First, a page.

void qsort(void *base, size_t nmemb, size_t size, int (*compar)(const void *, const void *));

You can sort an array of any type: int, long, double, char * or some struct pointers...

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In C++, I've found the most compelling use case for void* pointers is to give code the option to store arbitrary "user data" on an object they are already using.

Let's say you've written a class representing a Car, for use in software which does useful things with Car objects (traffic simulation, rental car inventory, whatever). Now let's say you find yourself in a situation where your application wants to keep track of the arbitrary contents of the trunk of a Car. The details of what's stored in the trunk are not important to the Car class, and could be anything -- it really depends on the purpose of the application using the Car class. Enter the void* pointer.

class Car
{
    public:

        // Existing methods of your Car class

        void setContentsOfTrunk(void* contentsOfTrunk);
        void* contentsOfTrunk() const;

    private:

        void* m_contentsOfTrunk;
}

Now, any application using your Car class has the option to attach an arbitrary data object to an existing Car object such that it can be obtained from any code which has the Car object. The contents of the trunk "travel with" the Car object, wherever it goes in your code.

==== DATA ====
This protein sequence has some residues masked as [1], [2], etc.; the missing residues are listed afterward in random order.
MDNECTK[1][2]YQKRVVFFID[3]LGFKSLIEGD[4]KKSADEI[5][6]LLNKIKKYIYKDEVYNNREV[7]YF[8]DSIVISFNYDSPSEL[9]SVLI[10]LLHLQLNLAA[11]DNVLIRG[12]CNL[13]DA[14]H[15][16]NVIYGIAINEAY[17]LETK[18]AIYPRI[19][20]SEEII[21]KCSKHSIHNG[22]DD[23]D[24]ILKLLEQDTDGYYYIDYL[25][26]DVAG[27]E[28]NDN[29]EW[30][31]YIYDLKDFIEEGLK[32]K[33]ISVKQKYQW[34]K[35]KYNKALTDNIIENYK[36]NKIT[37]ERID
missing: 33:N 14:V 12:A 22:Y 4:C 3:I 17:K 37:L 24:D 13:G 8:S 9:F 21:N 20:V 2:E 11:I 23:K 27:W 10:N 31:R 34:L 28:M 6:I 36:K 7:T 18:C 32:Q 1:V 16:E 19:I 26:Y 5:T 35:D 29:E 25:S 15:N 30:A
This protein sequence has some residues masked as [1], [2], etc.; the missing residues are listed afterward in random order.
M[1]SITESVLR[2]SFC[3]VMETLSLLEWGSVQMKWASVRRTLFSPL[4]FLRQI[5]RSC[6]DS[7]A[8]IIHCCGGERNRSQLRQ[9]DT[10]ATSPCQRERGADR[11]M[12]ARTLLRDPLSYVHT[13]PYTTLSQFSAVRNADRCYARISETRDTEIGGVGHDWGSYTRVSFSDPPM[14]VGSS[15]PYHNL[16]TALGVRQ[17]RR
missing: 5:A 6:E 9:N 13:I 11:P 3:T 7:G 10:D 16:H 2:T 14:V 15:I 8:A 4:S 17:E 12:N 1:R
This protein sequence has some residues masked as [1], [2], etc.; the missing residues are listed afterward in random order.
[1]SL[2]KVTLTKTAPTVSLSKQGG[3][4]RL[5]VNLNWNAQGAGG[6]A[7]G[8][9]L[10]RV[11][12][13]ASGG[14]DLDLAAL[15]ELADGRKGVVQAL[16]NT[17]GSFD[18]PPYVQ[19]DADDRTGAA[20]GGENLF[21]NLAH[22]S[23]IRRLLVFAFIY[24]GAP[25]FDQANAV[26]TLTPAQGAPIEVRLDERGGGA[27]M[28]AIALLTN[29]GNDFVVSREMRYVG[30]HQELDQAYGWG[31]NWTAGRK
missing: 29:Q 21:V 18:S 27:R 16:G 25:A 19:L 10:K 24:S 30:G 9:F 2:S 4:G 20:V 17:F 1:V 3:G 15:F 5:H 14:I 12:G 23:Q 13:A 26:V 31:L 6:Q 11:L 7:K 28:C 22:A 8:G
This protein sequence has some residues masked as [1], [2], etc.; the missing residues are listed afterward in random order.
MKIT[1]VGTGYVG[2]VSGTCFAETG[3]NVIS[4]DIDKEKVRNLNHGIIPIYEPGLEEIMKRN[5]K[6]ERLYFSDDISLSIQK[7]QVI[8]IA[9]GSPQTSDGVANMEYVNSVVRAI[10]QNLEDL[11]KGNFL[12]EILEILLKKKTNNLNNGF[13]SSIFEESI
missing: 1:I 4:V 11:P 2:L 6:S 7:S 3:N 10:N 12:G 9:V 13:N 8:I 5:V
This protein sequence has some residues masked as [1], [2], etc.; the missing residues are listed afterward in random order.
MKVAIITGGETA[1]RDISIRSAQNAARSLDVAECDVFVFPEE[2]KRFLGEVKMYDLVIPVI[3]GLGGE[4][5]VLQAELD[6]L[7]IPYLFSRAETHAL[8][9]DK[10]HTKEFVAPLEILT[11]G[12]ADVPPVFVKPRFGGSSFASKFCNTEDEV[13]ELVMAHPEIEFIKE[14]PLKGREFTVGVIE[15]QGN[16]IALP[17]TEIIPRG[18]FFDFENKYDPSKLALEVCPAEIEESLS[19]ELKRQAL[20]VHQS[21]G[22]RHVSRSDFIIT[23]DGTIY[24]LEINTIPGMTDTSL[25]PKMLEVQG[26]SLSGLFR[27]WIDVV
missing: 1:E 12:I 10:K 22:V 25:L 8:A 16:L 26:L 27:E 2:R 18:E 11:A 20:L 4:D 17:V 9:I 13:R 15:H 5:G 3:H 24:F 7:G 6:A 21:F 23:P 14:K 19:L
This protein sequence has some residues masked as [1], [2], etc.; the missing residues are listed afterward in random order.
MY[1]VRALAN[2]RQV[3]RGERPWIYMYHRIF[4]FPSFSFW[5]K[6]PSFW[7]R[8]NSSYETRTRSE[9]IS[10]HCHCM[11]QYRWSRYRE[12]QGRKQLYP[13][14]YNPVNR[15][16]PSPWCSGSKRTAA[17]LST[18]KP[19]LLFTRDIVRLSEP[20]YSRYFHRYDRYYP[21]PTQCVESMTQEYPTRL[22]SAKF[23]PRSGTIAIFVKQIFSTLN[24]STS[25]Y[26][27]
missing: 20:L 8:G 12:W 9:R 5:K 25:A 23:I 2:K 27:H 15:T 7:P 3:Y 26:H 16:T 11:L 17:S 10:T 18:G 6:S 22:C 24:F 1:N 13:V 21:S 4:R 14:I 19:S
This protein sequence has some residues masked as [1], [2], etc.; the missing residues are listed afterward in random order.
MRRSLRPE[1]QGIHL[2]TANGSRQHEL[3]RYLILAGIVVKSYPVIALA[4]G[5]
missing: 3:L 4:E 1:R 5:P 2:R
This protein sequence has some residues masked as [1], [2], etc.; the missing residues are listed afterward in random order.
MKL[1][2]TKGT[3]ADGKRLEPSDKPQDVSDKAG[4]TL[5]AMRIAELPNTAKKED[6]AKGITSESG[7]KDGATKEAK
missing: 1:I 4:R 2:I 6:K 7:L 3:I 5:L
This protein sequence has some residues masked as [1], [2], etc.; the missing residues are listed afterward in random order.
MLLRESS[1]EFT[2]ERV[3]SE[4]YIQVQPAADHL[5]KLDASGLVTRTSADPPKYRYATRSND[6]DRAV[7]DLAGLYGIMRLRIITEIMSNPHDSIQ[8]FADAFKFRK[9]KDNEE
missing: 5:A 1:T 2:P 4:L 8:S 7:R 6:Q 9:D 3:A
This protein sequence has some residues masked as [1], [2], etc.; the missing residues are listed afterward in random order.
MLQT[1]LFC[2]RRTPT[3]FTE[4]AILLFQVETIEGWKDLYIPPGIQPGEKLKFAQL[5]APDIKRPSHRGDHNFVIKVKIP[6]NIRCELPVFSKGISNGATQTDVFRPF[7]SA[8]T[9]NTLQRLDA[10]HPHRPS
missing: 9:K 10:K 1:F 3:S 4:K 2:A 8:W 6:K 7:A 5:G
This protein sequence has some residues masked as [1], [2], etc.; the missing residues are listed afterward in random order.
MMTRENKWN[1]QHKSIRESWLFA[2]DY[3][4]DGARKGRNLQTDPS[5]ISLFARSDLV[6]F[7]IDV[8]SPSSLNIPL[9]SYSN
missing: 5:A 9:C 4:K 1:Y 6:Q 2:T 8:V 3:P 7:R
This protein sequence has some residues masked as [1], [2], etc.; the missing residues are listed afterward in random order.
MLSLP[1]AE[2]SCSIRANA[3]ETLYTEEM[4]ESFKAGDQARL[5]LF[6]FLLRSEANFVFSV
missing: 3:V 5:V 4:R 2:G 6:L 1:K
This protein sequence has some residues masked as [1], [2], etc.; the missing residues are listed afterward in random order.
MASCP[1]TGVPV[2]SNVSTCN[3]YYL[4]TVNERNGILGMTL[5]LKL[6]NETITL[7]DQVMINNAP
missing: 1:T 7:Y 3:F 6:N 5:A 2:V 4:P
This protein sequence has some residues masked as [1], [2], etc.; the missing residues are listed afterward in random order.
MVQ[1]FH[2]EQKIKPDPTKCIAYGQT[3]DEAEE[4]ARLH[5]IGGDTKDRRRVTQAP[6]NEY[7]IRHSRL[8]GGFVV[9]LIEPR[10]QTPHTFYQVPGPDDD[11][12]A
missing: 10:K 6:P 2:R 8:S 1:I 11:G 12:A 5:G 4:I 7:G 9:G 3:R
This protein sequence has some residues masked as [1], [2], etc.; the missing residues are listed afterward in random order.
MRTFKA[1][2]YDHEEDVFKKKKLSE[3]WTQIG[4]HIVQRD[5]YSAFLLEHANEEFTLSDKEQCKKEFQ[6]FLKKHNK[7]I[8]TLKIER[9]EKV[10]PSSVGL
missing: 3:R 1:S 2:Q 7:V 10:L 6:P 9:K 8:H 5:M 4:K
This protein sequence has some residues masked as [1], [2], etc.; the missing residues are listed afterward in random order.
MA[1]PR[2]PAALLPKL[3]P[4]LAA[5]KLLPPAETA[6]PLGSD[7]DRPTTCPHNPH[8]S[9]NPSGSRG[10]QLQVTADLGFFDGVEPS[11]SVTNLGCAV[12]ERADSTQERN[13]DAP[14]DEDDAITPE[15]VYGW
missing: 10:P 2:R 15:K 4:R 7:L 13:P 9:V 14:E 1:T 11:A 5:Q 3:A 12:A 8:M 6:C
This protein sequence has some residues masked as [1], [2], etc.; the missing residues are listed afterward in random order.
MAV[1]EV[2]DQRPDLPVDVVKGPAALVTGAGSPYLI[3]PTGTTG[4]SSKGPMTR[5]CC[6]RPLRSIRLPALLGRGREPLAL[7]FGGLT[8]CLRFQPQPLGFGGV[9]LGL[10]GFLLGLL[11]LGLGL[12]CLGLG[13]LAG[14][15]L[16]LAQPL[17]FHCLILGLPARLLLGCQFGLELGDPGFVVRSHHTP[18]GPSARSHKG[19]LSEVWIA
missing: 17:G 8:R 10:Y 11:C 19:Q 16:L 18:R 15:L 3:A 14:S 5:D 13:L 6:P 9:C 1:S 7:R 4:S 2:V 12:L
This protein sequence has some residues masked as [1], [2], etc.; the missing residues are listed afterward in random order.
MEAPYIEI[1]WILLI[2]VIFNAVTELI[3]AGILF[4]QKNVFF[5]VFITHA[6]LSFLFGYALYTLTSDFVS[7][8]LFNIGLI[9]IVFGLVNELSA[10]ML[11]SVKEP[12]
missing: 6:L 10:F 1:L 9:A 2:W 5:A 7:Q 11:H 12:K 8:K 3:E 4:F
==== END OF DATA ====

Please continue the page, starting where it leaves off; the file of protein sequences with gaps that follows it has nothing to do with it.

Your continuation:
There are two alternatives to using void* in this case.

The first is to template your class based on the type of the trunk contents object:

template <class TrunkContentsType>
class Car
{
    public:

        // Existing methods of your Car class

        void setContentsOfTrunk(TrunkContentsType contentsOfTrunk);
        TrunkContentsType contentsOfTrunk() const;

    private:

        TrunkContentsType m_contentsOfTrunk;
}

This seems unnecessarily invasive. The type of the contents of the trunk are important only to the application. Algorithms and data structures working with Car objects don't care what's in the trunk. By templating the class, you're forcing applications using the class to choose a type for trunk contents, but in many cases the applications don't care about trunk contents either.

The second alternative is to derive a new class from Car which adds a data member and accessors for trunk contents:

class Car
{
    public:

        // Existing methods of your Car class
        // No methods having anything to do with trunk contents.

    private:

        // No data member representing trunk contents.
}

class CarWithTrunkContents
{
    public:

        // Existing methods of your Car class

        void setContentsOfTrunk(TrunkContentsType contentsOfTrunk);
        TrunkContentsType contentsOfTrunk() const;

    private:

        TrunkContentsType m_contentsOfTrunk;
}

The new CarWithTrunkContents class is an application-specific class which adds a data member of the type the application needs to store trunk contents on the car. This also seems unnecessarily heavyweight. Why do you have to derive a whole new class to add an additional piece of data which doesn't affect the behavior of the class? And if it's fairly common for applications using the Car class to want to store trunk contents, why force each application to derive a new class for their particular type of trunk contents?